Talbert-Pierson Cemetery, Vernon Parish, Louisiana

A couple of weeks ago I was idly Googling “grave houses”, I don’t even remember why. I was under the impression that the only cemetery that had them in Louisiana was Istre Cemetery in Acadia Parish. It’s only about an hour from Abbeville and I’ve taken photos there a couple of times. But to my surprise, another cemetery was mentioned in the results: Talbert-Pierson in Vernon Parish, near Pitkin. So of course I resolved to go there as soon as possible. Last weekend was unusually cool and, except for some early morning showers, clear, so off I went. It’s about 2 hours from Abbeville, but I was in Lafayette Saturday morning for the Friends of the Library sale, and it was only about 90 minutes from there.

What I find the most interesting about grave houses is that no one really knows what their original purpose was. It could have been spiritual, or just practical, as a way of protecting graves from animals and weather, or some combination of the two. Every once in a while someone will construct a new one, but always in a cemetery where there are older ones, and says it’s “tradition”. But nothing starts as a tradition. People like to claim they’re a “Cajun tradition” in the areas that have them, but that’s flatly untrue—if it was, there’d be hundreds or thousands of them all over south Louisiana. (Added to which, Vernon Parish is Central Louisiana and doesn’t have a particularly strong Cajun influence.) They’re much more common in the upland or mountain south, so it’s more likely the first ones were constructed by someone who’d moved south from, say, North Carolina or Kentucky. And other people liked them, so more got built, and then it became a tradition in that cemetery.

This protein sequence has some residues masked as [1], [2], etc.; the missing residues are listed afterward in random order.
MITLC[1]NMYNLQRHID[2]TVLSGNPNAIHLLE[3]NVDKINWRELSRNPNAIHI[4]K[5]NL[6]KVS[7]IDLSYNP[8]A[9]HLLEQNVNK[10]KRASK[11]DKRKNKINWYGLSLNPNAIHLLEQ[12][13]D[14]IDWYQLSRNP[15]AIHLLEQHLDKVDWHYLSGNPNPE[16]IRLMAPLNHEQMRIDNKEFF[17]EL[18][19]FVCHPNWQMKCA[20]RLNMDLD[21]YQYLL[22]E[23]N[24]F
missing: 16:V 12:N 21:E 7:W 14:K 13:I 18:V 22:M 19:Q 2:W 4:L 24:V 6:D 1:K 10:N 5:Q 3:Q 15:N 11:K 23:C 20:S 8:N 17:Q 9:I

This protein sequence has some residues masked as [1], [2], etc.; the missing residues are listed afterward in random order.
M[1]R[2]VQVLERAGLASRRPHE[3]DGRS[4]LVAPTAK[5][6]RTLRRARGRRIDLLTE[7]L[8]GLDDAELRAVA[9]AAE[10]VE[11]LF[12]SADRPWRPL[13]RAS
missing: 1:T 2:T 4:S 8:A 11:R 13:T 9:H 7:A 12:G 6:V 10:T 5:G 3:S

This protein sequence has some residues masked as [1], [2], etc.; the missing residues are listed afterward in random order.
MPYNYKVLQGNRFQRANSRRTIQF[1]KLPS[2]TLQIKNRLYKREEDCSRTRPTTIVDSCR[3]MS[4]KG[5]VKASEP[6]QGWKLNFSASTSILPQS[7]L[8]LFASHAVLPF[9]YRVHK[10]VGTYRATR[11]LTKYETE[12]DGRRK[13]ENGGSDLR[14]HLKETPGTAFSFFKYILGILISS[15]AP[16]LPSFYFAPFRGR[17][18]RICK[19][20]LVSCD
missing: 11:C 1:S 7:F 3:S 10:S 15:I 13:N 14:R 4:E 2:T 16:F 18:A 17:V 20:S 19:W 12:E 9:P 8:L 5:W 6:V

Talbert-Pierson has more grave houses than Istre, about a dozen as compared to 3 or 4. They’re also in much better shape; although with one exception over a grave from 2003, they’re over the graves of people who died in the late 18th/early 19th century, so I assume some caretaking is going on. They’re different in design as well: where the ones in Istre are exactly like miniature houses (complete with windows and locking doors) that completely enclose the grave, the one in Talbert-Pierson are more open. They’re like picket fences holding up a roof, and most of the burial mounds are covered in shells. (Vernon Parish is well inland, but the Calcasieu River is nearby.)

As always, these are some digital shots and film will follow:

Talbert-Pierson Cemetery

Talbert-Pierson Cemetery

Talbert-Pierson Cemetery

Talbert-Pierson Cemetery

Talbert-Pierson Cemetery

Talbert-Pierson Cemetery

Talbert-Pierson Cemetery

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7 Comments (+add yours?)

  1. The HooDoo Honey
    Mar 22, 2016 @ 12:50:22

    Maybe they original builders wanted to build a mausoleum but couldn’t afford a stone/marble one

  2. Sarah
    Mar 22, 2016 @ 16:42:46

    Possibly, although they originated in a part of the south where mausoleums aren’t really the norm.

  3. Jami Craft
    Mar 23, 2016 @ 09:28:54

    Prewitts chapel in Vernon parish also has these in there grave yard which is located in the plainview community

  4. Sarah
    Mar 23, 2016 @ 09:45:26

    Thank you for the comment. Possibly there are more of these in Louisiana than anyone thought!

  5. Clinton Calhoun
    Mar 23, 2016 @ 10:36:46

    This was the last project I worked with my grandfather, Joseph Dionne on. He took it upon himself to restore all of the houses. We spent countless hours in the heat and cold out there. May God rest his soul.

  6. Sarah
    Mar 23, 2016 @ 10:56:49

    Thank you for the comment and for your work. I could tell they’d all been recently restored.

  7. Paul Ringo
    Mar 24, 2016 @ 18:40:44

    Thank you so much for this article. I live in SW Louisiana and have never seen one of these. The first thing that crossed my mind was barracks for soldiers just from a glance. Very interesting. I’ll have to check around and start paying attention.

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